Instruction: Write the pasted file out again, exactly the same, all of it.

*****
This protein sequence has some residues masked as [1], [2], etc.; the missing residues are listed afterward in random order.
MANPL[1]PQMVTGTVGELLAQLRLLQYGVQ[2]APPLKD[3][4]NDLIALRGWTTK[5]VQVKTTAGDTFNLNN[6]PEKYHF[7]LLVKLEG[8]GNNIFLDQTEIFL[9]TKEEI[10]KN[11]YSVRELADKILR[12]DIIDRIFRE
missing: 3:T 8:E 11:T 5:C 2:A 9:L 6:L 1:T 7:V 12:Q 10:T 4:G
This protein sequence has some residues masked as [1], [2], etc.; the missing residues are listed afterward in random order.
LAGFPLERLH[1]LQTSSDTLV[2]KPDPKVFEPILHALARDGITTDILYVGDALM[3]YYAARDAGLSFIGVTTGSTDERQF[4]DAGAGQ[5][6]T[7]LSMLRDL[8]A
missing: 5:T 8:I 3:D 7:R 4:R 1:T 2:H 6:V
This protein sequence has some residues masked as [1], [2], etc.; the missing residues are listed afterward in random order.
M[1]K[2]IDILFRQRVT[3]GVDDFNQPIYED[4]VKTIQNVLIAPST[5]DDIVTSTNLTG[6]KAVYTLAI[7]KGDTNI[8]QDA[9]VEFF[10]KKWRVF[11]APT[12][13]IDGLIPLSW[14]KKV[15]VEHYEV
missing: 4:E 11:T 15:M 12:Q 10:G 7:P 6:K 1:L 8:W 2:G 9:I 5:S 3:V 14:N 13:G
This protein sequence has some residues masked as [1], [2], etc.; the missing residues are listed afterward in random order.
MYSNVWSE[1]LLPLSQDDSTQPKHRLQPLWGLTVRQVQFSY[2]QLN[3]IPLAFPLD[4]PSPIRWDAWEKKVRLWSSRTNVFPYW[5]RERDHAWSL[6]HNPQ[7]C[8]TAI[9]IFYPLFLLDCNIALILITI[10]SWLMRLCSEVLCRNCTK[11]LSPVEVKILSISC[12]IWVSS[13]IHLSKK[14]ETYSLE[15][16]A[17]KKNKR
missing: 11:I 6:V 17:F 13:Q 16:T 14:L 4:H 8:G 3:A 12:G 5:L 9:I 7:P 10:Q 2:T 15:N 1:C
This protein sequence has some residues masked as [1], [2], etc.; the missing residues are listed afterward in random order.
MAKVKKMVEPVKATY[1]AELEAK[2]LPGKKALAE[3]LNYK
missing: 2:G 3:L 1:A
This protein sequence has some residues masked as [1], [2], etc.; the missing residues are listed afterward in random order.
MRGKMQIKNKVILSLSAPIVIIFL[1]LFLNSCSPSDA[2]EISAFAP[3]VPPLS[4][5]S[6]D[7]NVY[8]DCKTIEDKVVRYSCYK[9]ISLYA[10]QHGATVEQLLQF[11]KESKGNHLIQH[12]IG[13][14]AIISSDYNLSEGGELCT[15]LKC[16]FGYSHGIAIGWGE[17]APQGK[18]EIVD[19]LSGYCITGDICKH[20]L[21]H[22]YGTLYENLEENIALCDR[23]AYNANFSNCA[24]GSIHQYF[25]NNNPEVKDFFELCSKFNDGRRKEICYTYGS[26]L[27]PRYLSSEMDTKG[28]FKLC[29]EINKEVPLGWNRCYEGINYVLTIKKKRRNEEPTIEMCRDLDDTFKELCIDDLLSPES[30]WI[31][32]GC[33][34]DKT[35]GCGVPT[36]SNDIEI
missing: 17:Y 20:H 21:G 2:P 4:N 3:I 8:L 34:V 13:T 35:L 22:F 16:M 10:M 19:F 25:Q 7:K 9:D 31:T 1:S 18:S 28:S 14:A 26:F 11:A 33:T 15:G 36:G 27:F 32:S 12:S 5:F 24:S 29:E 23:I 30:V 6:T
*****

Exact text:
This protein sequence has some residues masked as [1], [2], etc.; the missing residues are listed afterward in random order.
MANPL[1]PQMVTGTVGELLAQLRLLQYGVQ[2]APPLKD[3][4]NDLIALRGWTTK[5]VQVKTTAGDTFNLNN[6]PEKYHF[7]LLVKLEG[8]GNNIFLDQTEIFL[9]TKEEI[10]KN[11]YSVRELADKILR[12]DIIDRIFRE
missing: 3:T 8:E 11:T 5:C 2:A 9:L 6:L 1:T 7:V 12:Q 10:T 4:G
This protein sequence has some residues masked as [1], [2], etc.; the missing residues are listed afterward in random order.
LAGFPLERLH[1]LQTSSDTLV[2]KPDPKVFEPILHALARDGITTDILYVGDALM[3]YYAARDAGLSFIGVTTGSTDERQF[4]DAGAGQ[5][6]T[7]LSMLRDL[8]A
missing: 5:T 8:I 3:D 7:R 4:R 1:T 2:H 6:V
This protein sequence has some residues masked as [1], [2], etc.; the missing residues are listed afterward in random order.
M[1]K[2]IDILFRQRVT[3]GVDDFNQPIYED[4]VKTIQNVLIAPST[5]DDIVTSTNLTG[6]KAVYTLAI[7]KGDTNI[8]QDA[9]VEFF[10]KKWRVF[11]APT[12][13]IDGLIPLSW[14]KKV[15]VEHYEV
missing: 4:E 11:T 15:M 12:Q 10:G 7:P 6:K 1:L 8:W 2:G 9:I 5:S 3:V 14:N 13:G
This protein sequence has some residues masked as [1], [2], etc.; the missing residues are listed afterward in random order.
MYSNVWSE[1]LLPLSQDDSTQPKHRLQPLWGLTVRQVQFSY[2]QLN[3]IPLAFPLD[4]PSPIRWDAWEKKVRLWSSRTNVFPYW[5]RERDHAWSL[6]HNPQ[7]C[8]TAI[9]IFYPLFLLDCNIALILITI[10]SWLMRLCSEVLCRNCTK[11]LSPVEVKILSISC[12]IWVSS[13]IHLSKK[14]ETYSLE[15][16]A[17]KKNKR
missing: 11:I 6:V 17:F 13:Q 16:T 14:L 4:H 8:G 3:A 12:G 5:L 9:I 7:P 10:Q 2:T 15:N 1:C
This protein sequence has some residues masked as [1], [2], etc.; the missing residues are listed afterward in random order.
MAKVKKMVEPVKATY[1]AELEAK[2]LPGKKALAE[3]LNYK
missing: 2:G 3:L 1:A
This protein sequence has some residues masked as [1], [2], etc.; the missing residues are listed afterward in random order.
MRGKMQIKNKVILSLSAPIVIIFL[1]LFLNSCSPSDA[2]EISAFAP[3]VPPLS[4][5]S[6]D[7]NVY[8]DCKTIEDKVVRYSCYK[9]ISLYA[10]QHGATVEQLLQF[11]KESKGNHLIQH[12]IG[13][14]AIISSDYNLSEGGELCT[15]LKC[16]FGYSHGIAIGWGE[17]APQGK[18]EIVD[19]LSGYCITGDICKH[20]L[21]H[22]YGTLYENLEENIALCDR[23]AYNANFSNCA[24]GSIHQYF[25]NNNPEVKDFFELCSKFNDGRRKEICYTYGS[26]L[27]PRYLSSEMDTKG[28]FKLC[29]EINKEVPLGWNRCYEGINYVLTIKKKRRNEEPTIEMCRDLDDTFKELCIDDLLSPES[30]WI[31][32]GC[33][34]DKT[35]GCGVPT[36]SNDIEI
missing: 17:Y 20:H 21:G 2:P 4:N 3:I 8:L 34:V 13:T 35:L 22:F 16:M 10:M 19:F 25:Q 7:K 9:D 31:T 1:S 18:S 28:S 14:A 26:F 11:A 33:T 15:G 36:G 27:F 32:S 12:S 5:F 24:S 29:E 23:I 30:V 6:T